A study conducted in Canada revealed that middle-aged and older people who do not usually exercise often improve some cognitive function by continuing 20-40 minutes of aerobic exercise four days a week for half a year. It was.
Does exercise improve cerebral blood flow and enhance cognitive function?
Exercise has been shown to bring various benefits to middle-aged and older people, including brain health. Specifically, it has been shown to have a positive effect on cognitive functions such as memory, attention, and executive function (the ability to set goals, set up and execute), and cerebral blood flow.
Several studies have already examined the relationship between exercise and cerebral blood flow, but so far, long-term regular aerobic exercise affects cerebral blood flow regulation and cognitive function. The impact was not investigated. Therefore, researchers at the University of Calgary, Canada, decided to train healthy adults who rarely exercise for six months to investigate their effects on cognitive function.
The subjects were middle-aged and older men and women living in Calgary, Canada, who do not exercise much, are healthy and have normal cognitive function. Researchers have selected people who meet the following conditions: (1) BMI (body mass index) less than 35 (* 30 or more are obese by international definition) (2) 20 or more steps without help Can go up and down (3) No history of cardiovascular or cerebrovascular disease, type 1 diabetes, respiratory disease, neurological disease, cognitive dysfunction (4) No smoking for over a year, major surgery or No experience of major trauma (5) Family doctor allows participation in the study. For exercise habits, the condition is "exercise up to medium intensity for 30 minutes or less per day, frequency up to 4 days a week" or "exercise at high intensity for 20 minutes or less per day, up to 1-2 times a week". We have registered 286 people who meet all the conditions.
Cognitive and cerebrovascular function were evaluated six months before the start of aerobic exercise training, immediately before the start, and three times after the end of the six-month training. We also measured maximal oxygen uptake (VO2max), an indicator of cardiopulmonary function.
Cognitive function was evaluated for items such as processing speed, executive function, language memory, graphic memory, language fluency, and attention. One of the reasons for the two assessments before the start of training is that multiple cognitive tests can improve your score as you get used to it. By conducting the evaluation twice, the authors identified in advance the items that are likely to be affected by the examination habituation. Cerebrovascular function was evaluated by transcranial ultrasonic Doppler examination, in which an ultrasonic probe was applied over the skull.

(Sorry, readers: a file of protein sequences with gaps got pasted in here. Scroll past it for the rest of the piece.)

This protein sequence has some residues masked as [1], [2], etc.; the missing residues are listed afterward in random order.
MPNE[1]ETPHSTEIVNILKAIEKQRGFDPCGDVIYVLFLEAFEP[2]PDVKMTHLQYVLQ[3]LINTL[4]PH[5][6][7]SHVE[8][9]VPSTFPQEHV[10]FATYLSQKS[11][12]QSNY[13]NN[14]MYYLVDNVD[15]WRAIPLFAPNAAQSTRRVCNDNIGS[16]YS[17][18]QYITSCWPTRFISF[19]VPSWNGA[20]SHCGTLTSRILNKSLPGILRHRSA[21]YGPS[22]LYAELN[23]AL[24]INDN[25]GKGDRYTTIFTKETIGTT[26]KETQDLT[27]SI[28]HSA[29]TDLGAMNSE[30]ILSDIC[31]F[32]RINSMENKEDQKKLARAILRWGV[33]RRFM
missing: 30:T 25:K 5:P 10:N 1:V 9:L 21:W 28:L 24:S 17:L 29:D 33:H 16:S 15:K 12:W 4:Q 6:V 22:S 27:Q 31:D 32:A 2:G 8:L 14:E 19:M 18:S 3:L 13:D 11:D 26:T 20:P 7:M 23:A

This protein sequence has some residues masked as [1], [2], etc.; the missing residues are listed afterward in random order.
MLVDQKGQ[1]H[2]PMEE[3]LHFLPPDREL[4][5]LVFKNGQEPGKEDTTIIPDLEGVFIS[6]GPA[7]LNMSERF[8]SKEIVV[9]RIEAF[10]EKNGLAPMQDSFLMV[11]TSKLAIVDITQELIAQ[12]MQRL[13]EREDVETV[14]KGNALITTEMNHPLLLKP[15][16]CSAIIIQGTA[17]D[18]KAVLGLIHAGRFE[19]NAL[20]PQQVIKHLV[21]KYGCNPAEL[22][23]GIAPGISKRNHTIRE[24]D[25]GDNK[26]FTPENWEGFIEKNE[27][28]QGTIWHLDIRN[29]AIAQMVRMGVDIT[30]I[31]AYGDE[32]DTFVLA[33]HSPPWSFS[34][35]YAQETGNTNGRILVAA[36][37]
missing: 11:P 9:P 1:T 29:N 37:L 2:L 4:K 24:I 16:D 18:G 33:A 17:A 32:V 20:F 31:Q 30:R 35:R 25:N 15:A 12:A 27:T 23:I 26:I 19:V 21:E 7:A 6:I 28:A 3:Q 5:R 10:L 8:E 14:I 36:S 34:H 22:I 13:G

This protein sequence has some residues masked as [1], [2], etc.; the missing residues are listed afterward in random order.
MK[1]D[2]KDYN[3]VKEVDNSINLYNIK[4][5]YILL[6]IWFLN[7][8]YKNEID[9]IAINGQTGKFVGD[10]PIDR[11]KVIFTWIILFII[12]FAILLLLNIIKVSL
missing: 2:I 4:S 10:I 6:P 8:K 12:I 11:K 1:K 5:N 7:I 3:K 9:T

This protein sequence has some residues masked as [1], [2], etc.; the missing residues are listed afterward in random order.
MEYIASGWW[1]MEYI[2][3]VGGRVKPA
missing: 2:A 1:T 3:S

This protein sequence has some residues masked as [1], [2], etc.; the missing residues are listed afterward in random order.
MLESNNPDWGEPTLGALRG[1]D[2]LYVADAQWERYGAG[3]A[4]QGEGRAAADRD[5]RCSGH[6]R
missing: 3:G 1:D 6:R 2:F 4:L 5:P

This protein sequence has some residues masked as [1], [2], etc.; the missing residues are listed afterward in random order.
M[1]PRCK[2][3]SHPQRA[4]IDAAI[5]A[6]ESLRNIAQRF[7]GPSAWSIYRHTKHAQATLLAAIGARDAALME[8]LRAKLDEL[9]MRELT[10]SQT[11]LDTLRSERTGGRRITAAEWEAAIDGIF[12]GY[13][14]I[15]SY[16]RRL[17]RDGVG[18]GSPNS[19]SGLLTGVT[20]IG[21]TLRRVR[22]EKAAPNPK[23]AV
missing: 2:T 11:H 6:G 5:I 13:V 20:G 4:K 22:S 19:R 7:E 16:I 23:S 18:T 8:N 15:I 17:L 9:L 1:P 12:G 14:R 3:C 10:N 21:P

The aerobic exercise program was held three days a week at the University of Calgary. We warmed up for 5 minutes before aerobic exercise and cooled down and stretched for 5 minutes after exercise. The time for aerobic exercise [Note 1] was initially 20 minutes and extended to a maximum of 40 minutes. Exercise intensity started at a level of 30-45% of VO2max based on the person's preliminary heart rate and gradually increased to 60-70%. In addition, during the training period, I instructed to do aerobic exercise at home once a week as planned, and asked to keep a record of this practice and other voluntary exercises in the diary. did.
Part of cognitive function and cerebral blood flow regulation function improved in half a year
206 people completed 6 months of training (mean age 65.9 years, 51% female). Cardiopulmonary function, which is indexed by VO2max, declined during the 6 months from 6 months before the start of training to just before the start of training. This suggests that the participants did not do enough aerobic exercise during that time. In contrast, a comparison of just before training and after training showed improved cardiopulmonary function and that training was effective.
Comparing cognitive functions before and after training, processing speed, concept formation [Note 2], language memory, and language fluency scores in executive function were significantly improved after training. Of these, processing speed and language memory were excluded from subsequent analysis because they were expected to be affected by familiarity with the test. Examination of the relationship between remaining concept formation, improved language fluency, and 6-month aerobic exercise revealed that all of these were significantly associated with improved cerebral blood flow regulation before and after training. became.
Six months of aerobic exercise increased cardiopulmonary function and improved cerebral blood flow regulation and some of its associated cognitive functions. This suggests that even middle-aged and elderly people who are not actively exercising may be able to prevent the decline in cognitive function due to normal aging and expect further improvement if they continue aerobic exercise. doing.